Dear Dr. Hurd: I would love to read your comments on the Anthony Weiner situation — or “Weinergate”. To me, it hints at the fact that a person’s IDEAS are what create a person’s psychology and moral character. What do you think?
Reply: First of all, Anthony Weiner does have a problem — but it’s not primarily a sexual one. His problem is power lust. It’s the affliction of nearly every (if not every) officeholder in Washington DC these days. Remember that Weiner is one of the most authoritarian, statist and socialist-fascist politicians in Washington DC, and that’s saying something. He argues most often from the left of Barack Obama, criticizing him for not being liberal and socialist enough. For example, he was critical of Obama’s failure to impose a public option in the ObamaCare law, thereby nationalizing medical care overnight rather than through a torturous five-year process.
Weiner’s confidence in government power knows no limits. That’s his ideological problem. People with this ideological problem are prone to parallel personal problems. The most common one is the false belief that one’s own power knows no limits. Weiner’s sexual proclivities are not what’s interesting here. Frankly, I avoid the gory details of this story as much as I can because I simply would rather not know anything about Weiner’s sexual habits. What’s relevant about Weiner is that he falsely believes that government can do no wrong (at least when run by Big Government Democrat socialists such as himself), and therefore that he can do no wrong either. The obvious question nobody seems able to answer is, “How could he be so stupid? Agree or disagree with his politics, this is not a stupid man. This is an intelligent, accomplished man. So what gives?”
What gives is that he didn’t expect anything to ever go wrong. He was so drunk on power that he couldn’t imagine being exposed in this way, much less being abandoned by the likes of his boss, Nancy Pelosi. Mental health professionals are quick to rush in and say, “He has an illness. He can’t help it.” This justifies their own profession and — who knows — perhaps their own inability or unwillingness to control their own personal problems. The self-refuting nature of this claim is self-evident. Weiner is an accomplished person. I could not possibly detest his politics more, but I will give him that. Accomplished people have sexual natures just like anyone else, and sexual natures — not very well understood by anyone — surely do take different forms. So what? If you’re rational and competent, you’re perfectly able to keep those private and under control, and have every incentive to do so. But not if you have delusions of grandiosity and unlimited power. This is the kind of thing that almost certainly afflicts the Anthony Weiners of the world.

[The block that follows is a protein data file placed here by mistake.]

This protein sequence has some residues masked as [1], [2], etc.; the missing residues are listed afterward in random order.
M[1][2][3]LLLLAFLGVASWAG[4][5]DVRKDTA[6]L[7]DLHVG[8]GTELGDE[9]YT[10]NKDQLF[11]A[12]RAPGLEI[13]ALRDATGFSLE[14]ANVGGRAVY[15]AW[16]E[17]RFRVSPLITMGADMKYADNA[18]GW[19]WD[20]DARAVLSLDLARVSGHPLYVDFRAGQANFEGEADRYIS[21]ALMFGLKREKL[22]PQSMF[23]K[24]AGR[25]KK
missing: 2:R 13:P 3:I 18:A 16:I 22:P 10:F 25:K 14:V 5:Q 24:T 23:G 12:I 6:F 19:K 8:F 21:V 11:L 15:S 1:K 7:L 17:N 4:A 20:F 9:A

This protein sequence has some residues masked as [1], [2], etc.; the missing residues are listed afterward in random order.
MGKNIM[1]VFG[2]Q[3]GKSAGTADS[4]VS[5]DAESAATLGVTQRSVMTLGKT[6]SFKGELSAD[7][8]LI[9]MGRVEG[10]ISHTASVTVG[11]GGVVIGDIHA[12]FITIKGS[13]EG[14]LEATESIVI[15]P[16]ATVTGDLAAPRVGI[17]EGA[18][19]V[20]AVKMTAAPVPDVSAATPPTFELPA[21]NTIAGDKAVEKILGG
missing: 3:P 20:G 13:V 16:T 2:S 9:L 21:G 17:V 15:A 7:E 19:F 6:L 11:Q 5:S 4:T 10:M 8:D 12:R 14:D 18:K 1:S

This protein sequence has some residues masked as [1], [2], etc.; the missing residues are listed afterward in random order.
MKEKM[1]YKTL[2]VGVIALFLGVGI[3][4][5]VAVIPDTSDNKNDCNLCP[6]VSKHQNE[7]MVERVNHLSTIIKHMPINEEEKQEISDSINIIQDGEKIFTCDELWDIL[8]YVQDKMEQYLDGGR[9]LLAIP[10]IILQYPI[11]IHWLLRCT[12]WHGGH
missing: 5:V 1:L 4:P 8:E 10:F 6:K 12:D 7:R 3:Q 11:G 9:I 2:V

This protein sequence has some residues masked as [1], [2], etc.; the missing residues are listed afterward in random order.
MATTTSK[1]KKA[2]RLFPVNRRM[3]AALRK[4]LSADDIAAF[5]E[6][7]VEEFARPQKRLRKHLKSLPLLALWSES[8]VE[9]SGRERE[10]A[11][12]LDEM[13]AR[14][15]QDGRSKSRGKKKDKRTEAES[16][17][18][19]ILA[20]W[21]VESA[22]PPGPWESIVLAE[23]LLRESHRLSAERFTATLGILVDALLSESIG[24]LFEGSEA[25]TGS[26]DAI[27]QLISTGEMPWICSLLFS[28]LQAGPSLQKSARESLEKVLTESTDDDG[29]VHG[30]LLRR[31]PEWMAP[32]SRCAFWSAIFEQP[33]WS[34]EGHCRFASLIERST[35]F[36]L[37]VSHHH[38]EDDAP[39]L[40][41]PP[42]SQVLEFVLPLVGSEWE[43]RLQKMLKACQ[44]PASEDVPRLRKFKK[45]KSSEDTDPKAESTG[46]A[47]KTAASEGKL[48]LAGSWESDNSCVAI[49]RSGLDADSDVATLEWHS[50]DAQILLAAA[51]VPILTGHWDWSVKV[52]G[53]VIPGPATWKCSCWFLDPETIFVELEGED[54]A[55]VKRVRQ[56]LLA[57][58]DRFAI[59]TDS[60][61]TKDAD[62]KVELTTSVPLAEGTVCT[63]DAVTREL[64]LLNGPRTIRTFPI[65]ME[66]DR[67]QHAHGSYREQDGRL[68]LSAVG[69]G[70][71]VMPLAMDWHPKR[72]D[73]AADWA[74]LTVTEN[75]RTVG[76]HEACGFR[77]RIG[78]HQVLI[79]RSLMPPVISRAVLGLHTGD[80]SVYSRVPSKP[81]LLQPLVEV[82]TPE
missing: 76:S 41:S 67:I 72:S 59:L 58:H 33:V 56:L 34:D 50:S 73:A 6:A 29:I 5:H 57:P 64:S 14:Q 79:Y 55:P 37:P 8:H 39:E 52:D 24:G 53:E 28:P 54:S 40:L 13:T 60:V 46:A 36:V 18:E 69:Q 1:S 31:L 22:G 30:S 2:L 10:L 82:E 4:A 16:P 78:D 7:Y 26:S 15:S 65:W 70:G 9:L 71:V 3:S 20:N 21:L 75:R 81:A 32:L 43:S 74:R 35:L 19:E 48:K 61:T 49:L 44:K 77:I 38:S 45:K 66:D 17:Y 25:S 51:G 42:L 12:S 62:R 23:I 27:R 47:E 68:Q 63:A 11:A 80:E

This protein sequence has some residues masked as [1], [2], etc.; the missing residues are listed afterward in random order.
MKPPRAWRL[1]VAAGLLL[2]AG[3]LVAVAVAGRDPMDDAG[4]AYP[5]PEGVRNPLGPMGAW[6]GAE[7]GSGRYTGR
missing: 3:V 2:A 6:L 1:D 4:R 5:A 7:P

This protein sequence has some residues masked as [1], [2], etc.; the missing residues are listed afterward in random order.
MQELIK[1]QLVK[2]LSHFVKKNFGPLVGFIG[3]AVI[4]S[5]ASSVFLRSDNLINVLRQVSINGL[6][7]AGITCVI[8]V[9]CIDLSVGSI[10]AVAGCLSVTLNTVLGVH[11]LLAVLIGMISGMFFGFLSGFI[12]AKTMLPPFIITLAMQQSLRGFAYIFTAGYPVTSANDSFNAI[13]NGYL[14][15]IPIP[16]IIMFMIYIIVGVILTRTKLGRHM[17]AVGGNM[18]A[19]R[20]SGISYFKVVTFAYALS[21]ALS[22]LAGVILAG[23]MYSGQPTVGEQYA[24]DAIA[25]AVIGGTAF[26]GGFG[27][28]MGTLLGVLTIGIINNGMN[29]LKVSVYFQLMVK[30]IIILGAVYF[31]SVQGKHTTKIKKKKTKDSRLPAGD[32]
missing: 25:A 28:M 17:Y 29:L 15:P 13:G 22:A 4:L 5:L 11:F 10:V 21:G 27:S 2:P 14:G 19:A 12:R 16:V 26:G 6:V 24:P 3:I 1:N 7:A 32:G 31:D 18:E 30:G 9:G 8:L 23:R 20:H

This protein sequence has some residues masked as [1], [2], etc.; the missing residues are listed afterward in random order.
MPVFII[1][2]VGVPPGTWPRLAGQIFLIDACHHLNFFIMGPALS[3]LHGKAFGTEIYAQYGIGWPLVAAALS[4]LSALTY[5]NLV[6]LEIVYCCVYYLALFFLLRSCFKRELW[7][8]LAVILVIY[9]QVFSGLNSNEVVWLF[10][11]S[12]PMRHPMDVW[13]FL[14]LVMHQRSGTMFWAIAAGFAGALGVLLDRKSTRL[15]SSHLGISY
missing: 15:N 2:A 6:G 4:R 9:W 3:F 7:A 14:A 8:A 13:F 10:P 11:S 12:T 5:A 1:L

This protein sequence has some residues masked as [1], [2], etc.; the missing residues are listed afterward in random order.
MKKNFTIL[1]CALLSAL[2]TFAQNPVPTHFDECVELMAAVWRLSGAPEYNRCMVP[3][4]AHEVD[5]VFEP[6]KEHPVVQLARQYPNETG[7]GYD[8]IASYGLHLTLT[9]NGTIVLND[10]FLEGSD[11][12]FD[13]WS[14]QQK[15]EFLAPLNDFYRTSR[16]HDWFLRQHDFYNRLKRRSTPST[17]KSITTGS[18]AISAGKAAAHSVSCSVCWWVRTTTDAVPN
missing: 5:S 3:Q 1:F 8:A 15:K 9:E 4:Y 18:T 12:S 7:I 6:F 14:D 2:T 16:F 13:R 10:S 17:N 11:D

Liberalism and socialism are ideologies long since discredited by facts and reason. But they still hold great sway in respected society, and they still win elections more than not. That’s how people like Anthony Weiner get into power in the first place. Nevertheless, wrong is still wrong. You cannot be a bright and articulate person holding entirely wrong ideologies, and not experience some kind of horrendous internal conflict. On top of it, you have to hold it together in a public world such as politics. If Weiner was the victim of anything, he was the “victim” of false views that he could not hold together. Perhaps he wanted some kind of escape, and the reckless impulsivity of his Internet/phone/camera fantasies was the form it took. After all, he could rationalize, “I’m Anthony Weiner, the great liberal Congressman from the great liberal state of New York.” To this day, the governor of his own state won’t criticize him, and the feminist movement is reportedly squarely behind him. These people are allied by one thing and one thing only: Power lust. They’re partners in crime. That’s the disease of Washington, that’s the disease of our rotten government, and that’s the disease perpetuated (by default) because of a society which (in the mainstream) will no longer embrace freedom, individual rights and personal responsibility. Weiner is a reflection of most of the people who inhabit our time and place.
I said this during the Clinton sex scandal era, and I’ll say it again now. The real scandal here is the ongoing unwillingness of most American politicians, and most of the people they represent at home, to squarely face the real troubles of our time. Sex addiction? That’s the least of anyone’s worries with an unemployment rate failing to keep up with population growth, a possibly failing currency and a national debt that has long passed sustainability.
Weiner, in or out of office, has got a lot more to worry about than his so-called sex addiction. In fact, the correct diagnosis of Weiner’s problems would force most Americans to stop sneering and laughing at Weiner’s obvious weaknesses and instead face their own: “What’s wrong with us voters that we keep supporting and electing people who are such naked power lusters?” Gee, whose fault is it?
New Yorkers, and the rest of the world, only recently learned that Weiner is a sex maniac. But they knew about his power lust all along, about his fervent and “principled” desire to transfer money and rights from one segment of the population and give them to favored others. In a society which directs its government to do these things, what you get are politicians like Anthony Weiner.
The sex scandal is nothing more than a side show.